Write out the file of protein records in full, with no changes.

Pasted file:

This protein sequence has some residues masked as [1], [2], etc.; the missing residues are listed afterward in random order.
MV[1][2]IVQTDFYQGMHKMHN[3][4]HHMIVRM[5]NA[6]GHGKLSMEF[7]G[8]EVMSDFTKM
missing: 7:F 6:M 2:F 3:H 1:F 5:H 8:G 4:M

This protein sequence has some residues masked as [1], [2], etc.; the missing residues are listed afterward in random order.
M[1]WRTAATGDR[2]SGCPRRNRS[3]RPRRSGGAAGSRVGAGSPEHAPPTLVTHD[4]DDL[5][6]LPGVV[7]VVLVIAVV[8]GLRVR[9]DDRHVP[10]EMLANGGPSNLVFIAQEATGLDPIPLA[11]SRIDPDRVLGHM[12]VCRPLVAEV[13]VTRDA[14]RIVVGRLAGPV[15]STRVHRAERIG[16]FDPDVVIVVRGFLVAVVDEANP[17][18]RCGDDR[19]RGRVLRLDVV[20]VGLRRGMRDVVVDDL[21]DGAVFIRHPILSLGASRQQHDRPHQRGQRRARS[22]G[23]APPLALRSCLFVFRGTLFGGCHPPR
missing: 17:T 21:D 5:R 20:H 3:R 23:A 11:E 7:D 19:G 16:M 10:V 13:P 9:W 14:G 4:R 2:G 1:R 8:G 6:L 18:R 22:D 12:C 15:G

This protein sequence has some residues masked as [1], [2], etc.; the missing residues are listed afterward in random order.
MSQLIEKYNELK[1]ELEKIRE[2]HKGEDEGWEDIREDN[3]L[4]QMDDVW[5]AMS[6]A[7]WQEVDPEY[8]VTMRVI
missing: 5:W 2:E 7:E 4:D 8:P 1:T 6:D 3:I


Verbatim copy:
This protein sequence has some residues masked as [1], [2], etc.; the missing residues are listed afterward in random order.
MV[1][2]IVQTDFYQGMHKMHN[3][4]HHMIVRM[5]NA[6]GHGKLSMEF[7]G[8]EVMSDFTKM
missing: 7:F 6:M 2:F 3:H 1:F 5:H 8:G 4:M

This protein sequence has some residues masked as [1], [2], etc.; the missing residues are listed afterward in random order.
M[1]WRTAATGDR[2]SGCPRRNRS[3]RPRRSGGAAGSRVGAGSPEHAPPTLVTHD[4]DDL[5][6]LPGVV[7]VVLVIAVV[8]GLRVR[9]DDRHVP[10]EMLANGGPSNLVFIAQEATGLDPIPLA[11]SRIDPDRVLGHM[12]VCRPLVAEV[13]VTRDA[14]RIVVGRLAGPV[15]STRVHRAERIG[16]FDPDVVIVVRGFLVAVVDEANP[17][18]RCGDDR[19]RGRVLRLDVV[20]VGLRRGMRDVVVDDL[21]DGAVFIRHPILSLGASRQQHDRPHQRGQRRARS[22]G[23]APPLALRSCLFVFRGTLFGGCHPPR
missing: 17:T 21:D 5:R 20:H 3:R 23:A 11:E 7:D 19:G 16:M 10:V 13:P 9:W 14:G 4:R 2:G 1:R 8:G 6:L 18:R 22:D 12:C 15:G

This protein sequence has some residues masked as [1], [2], etc.; the missing residues are listed afterward in random order.
MSQLIEKYNELK[1]ELEKIRE[2]HKGEDEGWEDIREDN[3]L[4]QMDDVW[5]AMS[6]A[7]WQEVDPEY[8]VTMRVI
missing: 5:W 2:E 7:E 4:D 8:P 1:T 6:D 3:I